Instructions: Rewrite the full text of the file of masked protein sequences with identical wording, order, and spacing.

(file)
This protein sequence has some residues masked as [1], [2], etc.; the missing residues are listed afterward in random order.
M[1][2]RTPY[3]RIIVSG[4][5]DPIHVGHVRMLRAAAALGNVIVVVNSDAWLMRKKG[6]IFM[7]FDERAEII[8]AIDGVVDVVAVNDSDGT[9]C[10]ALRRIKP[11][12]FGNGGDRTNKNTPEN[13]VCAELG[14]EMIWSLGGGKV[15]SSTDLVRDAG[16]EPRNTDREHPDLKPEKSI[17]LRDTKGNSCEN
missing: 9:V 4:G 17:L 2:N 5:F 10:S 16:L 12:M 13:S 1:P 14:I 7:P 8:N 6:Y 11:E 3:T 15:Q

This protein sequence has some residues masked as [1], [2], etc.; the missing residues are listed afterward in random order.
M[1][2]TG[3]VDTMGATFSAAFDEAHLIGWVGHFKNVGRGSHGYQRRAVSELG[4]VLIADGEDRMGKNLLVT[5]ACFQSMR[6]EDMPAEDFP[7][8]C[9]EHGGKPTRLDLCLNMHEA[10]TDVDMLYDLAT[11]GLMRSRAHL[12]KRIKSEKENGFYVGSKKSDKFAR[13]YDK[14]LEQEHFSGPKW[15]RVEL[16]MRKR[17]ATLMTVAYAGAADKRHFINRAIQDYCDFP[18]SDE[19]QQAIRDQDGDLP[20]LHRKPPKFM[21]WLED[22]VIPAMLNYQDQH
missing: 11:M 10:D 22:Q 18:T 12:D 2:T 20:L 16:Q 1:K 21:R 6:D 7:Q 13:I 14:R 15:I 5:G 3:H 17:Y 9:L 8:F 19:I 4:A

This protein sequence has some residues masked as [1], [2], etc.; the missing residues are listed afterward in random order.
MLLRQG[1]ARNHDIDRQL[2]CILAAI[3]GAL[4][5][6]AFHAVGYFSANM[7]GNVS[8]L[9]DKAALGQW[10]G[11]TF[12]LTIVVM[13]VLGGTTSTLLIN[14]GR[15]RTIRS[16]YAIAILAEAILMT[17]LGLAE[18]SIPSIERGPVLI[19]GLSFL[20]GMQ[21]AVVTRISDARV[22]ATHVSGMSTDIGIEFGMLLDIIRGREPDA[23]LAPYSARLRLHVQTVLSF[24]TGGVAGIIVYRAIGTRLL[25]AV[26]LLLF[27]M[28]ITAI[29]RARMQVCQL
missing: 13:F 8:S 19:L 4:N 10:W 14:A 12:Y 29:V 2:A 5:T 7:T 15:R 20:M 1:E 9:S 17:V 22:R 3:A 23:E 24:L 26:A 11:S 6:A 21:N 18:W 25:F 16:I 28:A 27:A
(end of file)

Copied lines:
This protein sequence has some residues masked as [1], [2], etc.; the missing residues are listed afterward in random order.
M[1][2]RTPY[3]RIIVSG[4][5]DPIHVGHVRMLRAAAALGNVIVVVNSDAWLMRKKG[6]IFM[7]FDERAEII[8]AIDGVVDVVAVNDSDGT[9]C[10]ALRRIKP[11][12]FGNGGDRTNKNTPEN[13]VCAELG[14]EMIWSLGGGKV[15]SSTDLVRDAG[16]EPRNTDREHPDLKPEKSI[17]LRDTKGNSCEN
missing: 9:V 4:G 17:L 2:N 5:F 10:S 16:L 12:M 13:S 1:P 14:I 7:P 8:N 6:Y 11:E 3:T 15:Q

This protein sequence has some residues masked as [1], [2], etc.; the missing residues are listed afterward in random order.
M[1][2]TG[3]VDTMGATFSAAFDEAHLIGWVGHFKNVGRGSHGYQRRAVSELG[4]VLIADGEDRMGKNLLVT[5]ACFQSMR[6]EDMPAEDFP[7][8]C[9]EHGGKPTRLDLCLNMHEA[10]TDVDMLYDLAT[11]GLMRSRAHL[12]KRIKSEKENGFYVGSKKSDKFAR[13]YDK[14]LEQEHFSGPKW[15]RVEL[16]MRKR[17]ATLMTVAYAGAADKRHFINRAIQDYCDFP[18]SDE[19]QQAIRDQDGDLP[20]LHRKPPKFM[21]WLED[22]VIPAMLNYQDQH
missing: 11:M 10:D 22:Q 18:T 12:D 2:T 20:L 16:Q 1:K 21:R 6:D 7:Q 13:I 14:R 15:I 5:G 3:H 17:Y 9:L 8:F 19:I 4:A

This protein sequence has some residues masked as [1], [2], etc.; the missing residues are listed afterward in random order.
MLLRQG[1]ARNHDIDRQL[2]CILAAI[3]GAL[4][5][6]AFHAVGYFSANM[7]GNVS[8]L[9]DKAALGQW[10]G[11]TF[12]LTIVVM[13]VLGGTTSTLLIN[14]GR[15]RTIRS[16]YAIAILAEAILMT[17]LGLAE[18]SIPSIERGPVLI[19]GLSFL[20]GMQ[21]AVVTRISDARV[22]ATHVSGMSTDIGIEFGMLLDIIRGREPDA[23]LAPYSARLRLHVQTVLSF[24]TGGVAGIIVYRAIGTRLL[25]AV[26]LLLF[27]M[28]ITAI[29]RARMQVCQL
missing: 13:F 8:S 19:L 4:N 10:W 14:A 12:Y 29:V 2:A 5:T 7:T 15:R 20:M 1:E 9:S 17:V 22:R 3:A 23:E 24:L 26:A 11:S 6:A 21:N 18:W 25:F 16:I 28:A 27:A